In a pair of moves that is sure to inspire derision, the Mets signed former Blue Jays Jon Rauch and Frank Francisco to revamp the back end of their bullpen. While the pair made for an underwhelming duo in Toronto, there are a more than a few reasons to like these deals for the Mets.
Judged by blown saves and bullpen blowups, Francisco may be a strange choice for closer. The sometimes blustery character once threw a chair and broke a fan’s nose, and a pair of ill-timed bad stretches have cost him the closer role in Texas and Toronto before. He’s also not the most durable fellow, having averaged a mere 48 innings per season over his seven-year career — without counting the year he missed after Tommy John surgery in 2005.
He’s managed 4.1 WAR over the last four season, or 1.5 over the last two seasons, too, so $12 million for two years could be seen as an overpay. Lastly, in the light of the team’s unwillingness to pay Jose Reyes $18 million a year for six years, it might seem like folly to spend a third of that on a closer. On a team that isn’t likely to compete in a suddenly tough division.
Despite all of that, there are reasons to like the Francisco signing.
Most of them have to do with the market. In a market that saw Jonathan Papelbon go for $50 million, it’s obvious that WAR is not always the measuring stick for closers. Speaking of Papelbon, he’s had a 10.6 K/9, 2.3 BB/9 and 0.6 HR/9 over the last four years. Francisco? 10.5, 3.2 and 1.0 respectively. Not the same quality, and Paps had more quantity, but Frankie Frank will cost much, much less.
It seems that if you construct a bullpen these days, you either have the fortune of having a cost-controlled young pitcher that you can use at closer, or you overpay on the free agent market. Virtually no free agent closer has been worth his money in recent years — even Kyle Farnsworth was paid $3.25 million for his 0.9 WAR, meaning he was barely a bargain. So the measuring stick can change a little. The point then becomes to get your free agent closer for fewer dollars and fewer years than your competition.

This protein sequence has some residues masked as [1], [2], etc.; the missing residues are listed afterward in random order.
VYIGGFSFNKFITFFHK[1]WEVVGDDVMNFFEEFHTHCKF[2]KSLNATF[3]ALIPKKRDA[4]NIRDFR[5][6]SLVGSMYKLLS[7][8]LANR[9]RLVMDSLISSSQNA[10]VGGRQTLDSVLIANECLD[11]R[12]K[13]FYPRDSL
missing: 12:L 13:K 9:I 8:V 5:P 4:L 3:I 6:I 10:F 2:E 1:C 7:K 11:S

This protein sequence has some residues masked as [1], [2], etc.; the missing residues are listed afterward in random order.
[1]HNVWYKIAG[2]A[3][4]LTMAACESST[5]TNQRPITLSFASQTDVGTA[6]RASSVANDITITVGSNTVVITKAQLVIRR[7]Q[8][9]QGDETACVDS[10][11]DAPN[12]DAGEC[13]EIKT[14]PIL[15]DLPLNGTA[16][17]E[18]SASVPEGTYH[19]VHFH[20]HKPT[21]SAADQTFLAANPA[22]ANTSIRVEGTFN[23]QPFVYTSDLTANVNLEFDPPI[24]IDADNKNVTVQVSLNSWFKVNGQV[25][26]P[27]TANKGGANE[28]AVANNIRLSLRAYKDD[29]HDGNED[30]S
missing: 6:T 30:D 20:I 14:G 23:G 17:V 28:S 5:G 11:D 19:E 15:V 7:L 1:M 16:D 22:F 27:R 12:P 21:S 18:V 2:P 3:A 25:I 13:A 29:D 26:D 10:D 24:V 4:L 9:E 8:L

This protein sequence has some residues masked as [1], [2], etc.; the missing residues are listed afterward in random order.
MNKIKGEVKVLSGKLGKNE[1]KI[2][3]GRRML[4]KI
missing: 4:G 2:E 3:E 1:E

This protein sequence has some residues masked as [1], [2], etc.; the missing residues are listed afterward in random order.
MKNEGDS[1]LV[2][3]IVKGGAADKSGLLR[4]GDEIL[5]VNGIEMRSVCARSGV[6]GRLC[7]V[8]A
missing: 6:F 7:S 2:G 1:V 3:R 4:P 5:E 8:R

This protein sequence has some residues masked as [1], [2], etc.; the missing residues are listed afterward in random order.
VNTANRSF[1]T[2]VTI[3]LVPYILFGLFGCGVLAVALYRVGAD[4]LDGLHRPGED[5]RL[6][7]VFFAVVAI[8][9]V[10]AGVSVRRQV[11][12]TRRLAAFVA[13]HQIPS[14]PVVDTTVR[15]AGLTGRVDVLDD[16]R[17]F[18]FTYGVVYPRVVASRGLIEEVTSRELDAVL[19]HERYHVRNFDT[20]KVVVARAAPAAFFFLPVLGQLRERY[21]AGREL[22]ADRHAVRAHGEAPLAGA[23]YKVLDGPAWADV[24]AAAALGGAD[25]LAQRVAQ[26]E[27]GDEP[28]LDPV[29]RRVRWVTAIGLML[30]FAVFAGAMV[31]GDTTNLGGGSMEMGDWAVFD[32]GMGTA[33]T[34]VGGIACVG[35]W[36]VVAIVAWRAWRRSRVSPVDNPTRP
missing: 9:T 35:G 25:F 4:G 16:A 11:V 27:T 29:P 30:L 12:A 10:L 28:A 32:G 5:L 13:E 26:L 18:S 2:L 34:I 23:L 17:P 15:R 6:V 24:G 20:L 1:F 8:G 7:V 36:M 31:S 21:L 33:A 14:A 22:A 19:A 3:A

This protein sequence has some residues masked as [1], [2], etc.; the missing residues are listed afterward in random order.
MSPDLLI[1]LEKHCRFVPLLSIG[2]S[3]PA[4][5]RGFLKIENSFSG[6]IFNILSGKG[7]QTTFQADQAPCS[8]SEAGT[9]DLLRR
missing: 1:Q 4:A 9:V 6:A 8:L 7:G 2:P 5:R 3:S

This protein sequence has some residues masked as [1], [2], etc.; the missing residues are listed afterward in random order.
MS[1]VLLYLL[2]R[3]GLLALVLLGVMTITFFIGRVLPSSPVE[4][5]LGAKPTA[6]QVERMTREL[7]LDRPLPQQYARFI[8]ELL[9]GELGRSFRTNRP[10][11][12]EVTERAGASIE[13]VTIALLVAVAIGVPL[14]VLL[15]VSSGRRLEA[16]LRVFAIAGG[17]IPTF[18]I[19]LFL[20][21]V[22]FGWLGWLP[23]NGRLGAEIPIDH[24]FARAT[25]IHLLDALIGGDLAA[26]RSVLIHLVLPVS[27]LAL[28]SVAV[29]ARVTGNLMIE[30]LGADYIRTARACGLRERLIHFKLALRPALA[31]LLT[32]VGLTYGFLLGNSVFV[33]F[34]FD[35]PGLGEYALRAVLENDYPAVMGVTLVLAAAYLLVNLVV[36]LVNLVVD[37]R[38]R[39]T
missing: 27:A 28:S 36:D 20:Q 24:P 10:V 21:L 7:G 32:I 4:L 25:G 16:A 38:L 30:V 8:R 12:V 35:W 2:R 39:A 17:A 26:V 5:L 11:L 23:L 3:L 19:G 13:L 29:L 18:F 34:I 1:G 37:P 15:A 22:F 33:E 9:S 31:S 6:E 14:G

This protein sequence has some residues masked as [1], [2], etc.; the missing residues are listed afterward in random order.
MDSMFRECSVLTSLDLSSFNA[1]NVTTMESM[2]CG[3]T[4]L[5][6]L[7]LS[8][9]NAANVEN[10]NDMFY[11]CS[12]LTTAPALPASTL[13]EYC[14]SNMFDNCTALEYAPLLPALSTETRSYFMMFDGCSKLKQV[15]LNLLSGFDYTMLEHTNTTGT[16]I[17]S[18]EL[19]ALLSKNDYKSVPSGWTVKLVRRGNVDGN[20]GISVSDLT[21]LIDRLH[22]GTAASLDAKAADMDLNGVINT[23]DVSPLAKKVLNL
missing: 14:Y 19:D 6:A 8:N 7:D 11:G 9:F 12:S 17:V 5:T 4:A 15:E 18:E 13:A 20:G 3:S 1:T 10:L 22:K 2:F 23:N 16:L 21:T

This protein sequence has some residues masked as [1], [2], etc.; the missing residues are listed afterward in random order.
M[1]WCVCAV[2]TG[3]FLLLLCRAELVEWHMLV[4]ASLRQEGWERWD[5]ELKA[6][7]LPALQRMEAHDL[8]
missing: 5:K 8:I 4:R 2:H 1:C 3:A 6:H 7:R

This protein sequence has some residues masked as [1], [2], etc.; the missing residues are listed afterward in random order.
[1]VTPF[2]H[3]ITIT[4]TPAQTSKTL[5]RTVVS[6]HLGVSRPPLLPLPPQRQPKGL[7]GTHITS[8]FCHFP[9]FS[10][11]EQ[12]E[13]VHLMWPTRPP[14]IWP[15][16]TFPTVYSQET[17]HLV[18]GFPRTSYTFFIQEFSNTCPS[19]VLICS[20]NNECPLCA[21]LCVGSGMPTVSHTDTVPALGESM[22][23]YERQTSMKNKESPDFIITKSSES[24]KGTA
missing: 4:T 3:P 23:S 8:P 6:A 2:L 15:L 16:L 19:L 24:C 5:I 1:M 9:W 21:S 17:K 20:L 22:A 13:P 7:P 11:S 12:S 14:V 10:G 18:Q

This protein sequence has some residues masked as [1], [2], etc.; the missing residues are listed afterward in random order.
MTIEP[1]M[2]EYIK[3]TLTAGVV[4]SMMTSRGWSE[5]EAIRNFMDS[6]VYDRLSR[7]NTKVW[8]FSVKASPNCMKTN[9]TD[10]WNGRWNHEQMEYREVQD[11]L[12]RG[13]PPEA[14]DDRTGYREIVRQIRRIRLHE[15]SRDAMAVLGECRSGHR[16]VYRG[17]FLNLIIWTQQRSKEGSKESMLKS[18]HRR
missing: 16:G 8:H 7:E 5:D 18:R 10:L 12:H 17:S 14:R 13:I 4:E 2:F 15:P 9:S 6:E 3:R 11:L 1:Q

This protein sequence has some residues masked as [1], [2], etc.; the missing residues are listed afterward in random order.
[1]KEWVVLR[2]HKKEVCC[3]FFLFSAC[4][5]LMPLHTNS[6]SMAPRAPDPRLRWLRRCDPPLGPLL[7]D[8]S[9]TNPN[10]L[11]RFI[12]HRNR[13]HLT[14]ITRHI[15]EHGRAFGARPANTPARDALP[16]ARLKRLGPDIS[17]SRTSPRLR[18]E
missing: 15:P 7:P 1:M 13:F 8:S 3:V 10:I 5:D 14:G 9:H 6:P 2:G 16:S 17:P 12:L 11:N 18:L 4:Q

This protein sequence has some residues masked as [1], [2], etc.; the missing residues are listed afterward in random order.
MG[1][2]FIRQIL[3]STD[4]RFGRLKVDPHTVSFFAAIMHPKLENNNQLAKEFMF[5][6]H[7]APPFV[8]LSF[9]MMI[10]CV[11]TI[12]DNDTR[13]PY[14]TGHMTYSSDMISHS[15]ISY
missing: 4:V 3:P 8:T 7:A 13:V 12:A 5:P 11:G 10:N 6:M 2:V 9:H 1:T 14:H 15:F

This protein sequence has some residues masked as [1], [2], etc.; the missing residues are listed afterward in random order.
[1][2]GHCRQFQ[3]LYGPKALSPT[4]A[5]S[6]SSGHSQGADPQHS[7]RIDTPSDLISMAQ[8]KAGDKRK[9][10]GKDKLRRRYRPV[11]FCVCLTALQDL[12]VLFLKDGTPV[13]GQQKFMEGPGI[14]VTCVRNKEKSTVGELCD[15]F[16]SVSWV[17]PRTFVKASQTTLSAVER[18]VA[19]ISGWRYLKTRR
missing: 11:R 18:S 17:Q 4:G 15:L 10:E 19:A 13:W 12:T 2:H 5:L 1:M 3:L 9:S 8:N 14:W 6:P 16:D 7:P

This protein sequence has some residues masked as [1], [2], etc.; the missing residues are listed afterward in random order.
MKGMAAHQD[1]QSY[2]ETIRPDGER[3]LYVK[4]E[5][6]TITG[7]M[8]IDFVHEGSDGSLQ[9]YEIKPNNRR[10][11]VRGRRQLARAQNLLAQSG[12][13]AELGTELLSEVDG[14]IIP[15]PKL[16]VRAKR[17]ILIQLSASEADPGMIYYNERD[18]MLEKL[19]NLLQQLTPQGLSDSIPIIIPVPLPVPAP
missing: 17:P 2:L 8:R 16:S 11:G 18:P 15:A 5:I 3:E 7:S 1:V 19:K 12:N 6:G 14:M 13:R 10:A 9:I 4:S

In this effort, the Mets should prove to be among the leaders. The Padres, Red Sox and a mystery team may yet sign a cheaper closer, or they may go with the cheaper home-grown pitchers already on their roster. Francisco Rodriguez and Ryan Madson aren’t likely to sign for $12 million over two years, and are in fact now rumored to be headed back to their old teams in the arbitration process. The closers that have already signed have all signed for more money. The Twins only guaranteed Matt Capps $4.5 million, but Francisco is a better pitcher… and could yet establish trade value. If two years of Matt Capps once brought a team Wilson Ramos, two years of Francisco at a decent price could establish trade value.
The last reason to like Francisco may be dubious, considering the changes that Citi Field is currently undergoing. But, at least by park factors, Francisco is moving to the best home park situation he’s ever enjoyed. He’s had an xFIP that has beaten his ERA for the past three years. He’s also shown a home run rate over one, and his HR/FB was 12.7% last year. The park factors for home runs in Texas were 119/114 for lefties and righties, and 114/116 in Toronto. In Citi last year, those numbers were 90 and 94 respectively. A year with fewer home runs would also help Francisco establish some trade value.
Much of the same could be said about Rauch. His deal is for $3.5 million and one year, he can close if Francisco goes for his annual DL stint, and he had a 1.9 HR/9 built on a 12.9% HR/FB last year. He probably won’t have any trade value, but he’s decent enough insurance on a short contract. With newcomer Ramon Ramirez in town as well, the Mets should have revamped their bullpen for about $13 million, or two million more than Papelbon’s salary in 2012.
There are reasons not to like these deals — dollars per win, Francisco’s health, Rauch’s mediocrity, the current state of the Mets — but the fact remains that Bobby Parnell has not proven he can be a cheap closer, the Mets revamped a sorry bullpen for a decent price, and they may have even acquired a piece with future trade value. And not a single one of these pitchers will be on the roster in 2014 unless the team wants them back.
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